A Segway Gliding Tour through Spier’s vineyards

Posted by Charles Starling on 30 June 2011

‘This is what water skiing would feel like if you ever managed to get up!’ my rather irreverent partner shouted at me over her shoulder. And it was fun. Great fun. Much better than a quad bike and completely silent. And I didn’t have to swallow great mouthfuls of water trying to stand up.

I had been looking forward to this tour for two reasons. The first was the opportunity to ride a Segway. And the second was that I truly was interested in seeing and learning about Spier’s farming philosophy.

Being a somewhat frustrated urban farmer, (I farm in my heart), I was intrigued to have found out previously that the food I was eating at Spier’s restaurant, called Eight at Spier, was all free range and produced organically within a kilometre of where I was eating it. It was a real farm-to-table experience.

Part of my Fair Trade in Tourism weekend included a Segway Gliding Tour and so I grabbed it with both hands. If you haven’t been out to Spier for a while, this is reason enough to schedule a visit. The tour lasts about two hours and offers a genuine and fun way to experience Spier’s vision of sustainability, striving to balance commercial success with their social and environmental objectives.

We started out with a brief lesson (aren’t we quick learners!) and a couple of swings around the obstacle course. Thirty seconds was all it took to strip away years of maturity, we all felt like teenagers again and were anxious to be off. We headed off alongside the coursing Eerste River and through swirls of autumn colours. The red and gold leaves soon gave way to the protea garden. To be honest, at that stage we were still having too much of a blast to really focus on the scenery.

Once we had moved on from the proteas and their abundance of birds, we headed up towards the vineyards, first passing Spier’s water treatment plant where recycled water is filtered and naturally cleaned through a series of stone beds and a reed pond, before being pumped back into a holding dam. This recycling allows Spier to farm with up to 30% less water than neighbouring farms.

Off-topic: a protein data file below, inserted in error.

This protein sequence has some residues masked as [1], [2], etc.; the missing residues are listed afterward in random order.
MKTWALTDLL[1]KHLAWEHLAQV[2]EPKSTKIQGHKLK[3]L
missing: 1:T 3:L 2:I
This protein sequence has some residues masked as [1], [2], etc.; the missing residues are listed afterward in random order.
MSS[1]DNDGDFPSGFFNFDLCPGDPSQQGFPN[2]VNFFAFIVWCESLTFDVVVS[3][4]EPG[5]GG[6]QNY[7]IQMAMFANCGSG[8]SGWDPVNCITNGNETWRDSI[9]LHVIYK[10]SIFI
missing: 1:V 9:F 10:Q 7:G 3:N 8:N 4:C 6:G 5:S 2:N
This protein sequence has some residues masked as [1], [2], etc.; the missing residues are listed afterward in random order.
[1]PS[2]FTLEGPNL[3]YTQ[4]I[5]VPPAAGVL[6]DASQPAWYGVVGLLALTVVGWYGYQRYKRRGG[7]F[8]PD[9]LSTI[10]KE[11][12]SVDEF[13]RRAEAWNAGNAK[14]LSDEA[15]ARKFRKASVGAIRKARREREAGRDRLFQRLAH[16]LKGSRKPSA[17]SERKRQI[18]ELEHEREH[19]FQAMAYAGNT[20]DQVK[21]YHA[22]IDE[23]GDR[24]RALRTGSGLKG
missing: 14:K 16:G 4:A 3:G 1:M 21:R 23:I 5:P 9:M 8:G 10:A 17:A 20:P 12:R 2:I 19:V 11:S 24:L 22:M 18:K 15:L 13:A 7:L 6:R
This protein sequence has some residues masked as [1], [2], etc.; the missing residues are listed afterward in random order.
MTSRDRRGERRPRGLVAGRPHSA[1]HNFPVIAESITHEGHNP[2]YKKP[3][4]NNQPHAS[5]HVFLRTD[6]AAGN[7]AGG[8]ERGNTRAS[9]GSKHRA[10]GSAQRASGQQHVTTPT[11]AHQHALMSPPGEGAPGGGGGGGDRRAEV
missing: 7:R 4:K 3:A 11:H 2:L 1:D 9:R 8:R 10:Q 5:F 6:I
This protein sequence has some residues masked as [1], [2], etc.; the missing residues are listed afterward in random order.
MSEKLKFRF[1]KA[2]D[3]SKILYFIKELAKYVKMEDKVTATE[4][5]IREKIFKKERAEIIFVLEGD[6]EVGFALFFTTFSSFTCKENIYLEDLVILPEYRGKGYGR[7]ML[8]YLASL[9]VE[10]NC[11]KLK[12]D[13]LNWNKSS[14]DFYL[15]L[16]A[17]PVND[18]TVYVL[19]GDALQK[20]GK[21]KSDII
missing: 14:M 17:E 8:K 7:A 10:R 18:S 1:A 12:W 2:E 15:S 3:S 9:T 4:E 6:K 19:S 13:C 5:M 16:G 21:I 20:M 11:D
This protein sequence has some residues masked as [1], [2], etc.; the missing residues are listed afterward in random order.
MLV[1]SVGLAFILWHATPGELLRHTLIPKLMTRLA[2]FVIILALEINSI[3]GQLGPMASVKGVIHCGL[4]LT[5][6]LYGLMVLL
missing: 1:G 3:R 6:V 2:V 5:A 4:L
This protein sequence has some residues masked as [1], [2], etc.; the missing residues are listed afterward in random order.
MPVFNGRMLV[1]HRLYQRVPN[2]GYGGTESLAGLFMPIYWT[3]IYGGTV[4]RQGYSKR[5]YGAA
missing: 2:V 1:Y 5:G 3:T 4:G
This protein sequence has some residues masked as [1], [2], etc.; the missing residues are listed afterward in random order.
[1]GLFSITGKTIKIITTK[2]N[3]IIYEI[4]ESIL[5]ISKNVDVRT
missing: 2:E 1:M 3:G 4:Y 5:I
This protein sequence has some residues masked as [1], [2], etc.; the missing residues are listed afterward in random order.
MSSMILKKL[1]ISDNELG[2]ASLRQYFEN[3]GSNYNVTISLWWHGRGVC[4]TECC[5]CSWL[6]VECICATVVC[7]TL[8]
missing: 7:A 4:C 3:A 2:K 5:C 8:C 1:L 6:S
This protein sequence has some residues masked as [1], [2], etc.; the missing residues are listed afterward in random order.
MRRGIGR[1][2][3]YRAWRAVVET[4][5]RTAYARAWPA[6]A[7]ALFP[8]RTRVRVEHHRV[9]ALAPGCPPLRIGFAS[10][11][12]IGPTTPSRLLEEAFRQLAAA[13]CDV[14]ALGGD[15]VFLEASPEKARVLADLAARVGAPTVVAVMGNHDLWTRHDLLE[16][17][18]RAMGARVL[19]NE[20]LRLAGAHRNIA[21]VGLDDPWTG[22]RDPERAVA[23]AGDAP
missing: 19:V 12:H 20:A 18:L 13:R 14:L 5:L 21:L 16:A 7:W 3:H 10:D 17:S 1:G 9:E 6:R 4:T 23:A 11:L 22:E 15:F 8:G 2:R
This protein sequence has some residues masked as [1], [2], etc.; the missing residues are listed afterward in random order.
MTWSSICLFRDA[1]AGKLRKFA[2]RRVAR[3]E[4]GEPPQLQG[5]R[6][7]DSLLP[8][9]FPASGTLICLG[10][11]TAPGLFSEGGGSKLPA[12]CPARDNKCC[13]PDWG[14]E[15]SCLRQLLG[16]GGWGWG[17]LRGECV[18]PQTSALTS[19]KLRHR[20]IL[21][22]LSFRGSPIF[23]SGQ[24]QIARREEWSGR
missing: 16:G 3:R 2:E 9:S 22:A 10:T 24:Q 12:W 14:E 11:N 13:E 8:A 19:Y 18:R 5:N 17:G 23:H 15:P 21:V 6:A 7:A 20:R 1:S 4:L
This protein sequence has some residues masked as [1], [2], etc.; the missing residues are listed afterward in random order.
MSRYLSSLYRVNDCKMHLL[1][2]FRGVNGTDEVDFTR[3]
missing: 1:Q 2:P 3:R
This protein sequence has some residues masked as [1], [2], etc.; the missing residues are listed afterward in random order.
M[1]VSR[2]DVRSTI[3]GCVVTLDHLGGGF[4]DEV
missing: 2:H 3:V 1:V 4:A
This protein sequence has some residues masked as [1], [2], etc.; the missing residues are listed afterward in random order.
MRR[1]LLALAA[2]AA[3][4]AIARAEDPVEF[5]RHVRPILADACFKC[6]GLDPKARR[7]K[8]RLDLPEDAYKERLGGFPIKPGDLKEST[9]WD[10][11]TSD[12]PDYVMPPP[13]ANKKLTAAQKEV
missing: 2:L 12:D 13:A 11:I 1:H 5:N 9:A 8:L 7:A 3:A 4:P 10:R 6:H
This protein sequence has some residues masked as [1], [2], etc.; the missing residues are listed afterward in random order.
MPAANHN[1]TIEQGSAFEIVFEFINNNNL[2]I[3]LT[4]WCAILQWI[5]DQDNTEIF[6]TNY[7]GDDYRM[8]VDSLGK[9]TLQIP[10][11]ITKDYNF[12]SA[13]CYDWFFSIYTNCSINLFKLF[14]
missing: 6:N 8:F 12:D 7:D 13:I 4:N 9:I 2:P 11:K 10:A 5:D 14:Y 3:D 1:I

I love horses. I really do. But with Segways there are no saddles, no stirrup shortening, no awkward and vaguely painful trotting, and absolutely no disobedience. It was the perfect way to experience the Spier Wine Farm and its vineyards.

It was a glorious day to be gliding smoothly along a dirt road between rows of vineyards. We passed the wine cellar and the presses and then headed up towards their organic vegetable gardens. En route we stopped to have a closer look at their free-range chickens, which I had been lucky enough to sample the previous day. The chickens are housed in large outdoor coops that are moved every few days and serve as a natural source of manure for the soil, while the chickens also clear up insects and other pests.  They really are free range and other than the food and the security of the coop at night drawing them back, they are free to wonder around with all the space in the world.

We glided along dirt roads and around puddles, took a short interlude to chase some free range mutton (sorry if your lamb chop is tough) and then stopped at Spier’s vegetable garden. Everything in the salad you might enjoy at Eight at Spier, as well as the vegetables on your plate, are grown here organically, and with love. When we enquired about the speakers that were visible on the shed wall we were told that they served to play classical music to the herbs and vegetables, increasing their yield and quality. This really is about caring and balancing business with sustainability. In the middle of the field stood what must be the happiest scarecrow in the world, with his own mood music.

The route back took us past some pretty impressive bulls who seemed not that respectful towards us, and rather dismissive of the fence separating us from them. We stopped and chatted to one of the farm workers collecting free-range eggs from their large portable chicken coops.

The last stop before heading back was the hill which is the highest point on the farm.  It afforded beautiful views of the Stellenbosch Mountains, Cape Town and the majestic Table Mountain.

It felt odd at the end of the tour to be standing back on the ground. Walking seemed a lot less natural and comfortable than simply leaning and adjusting your weight. And also a lot slower.

I had forgotten that the tour also included a free wine tasting. And several tastings of excellent wine later, and some delicious cheese, biscuits and olives. I felt that gliding feeling coming on all over again.

For more information on the Segway Gliding Tours visit their website at www.segwayglidingtours.com

For more information on these or other Fair Trade Tourism adventures, visit the FTTSA website, or join FTTSA on Facebook.

Spier Wine Farm is certified by Fair Trade in Tourism.

Contact Spier

Web www.spier.co.za
Tel 021-881-8400

Eight at Spier

Web www.spier.co.za/what_to_do_at_spier/eight_at_spier
Tel 021-809-1188

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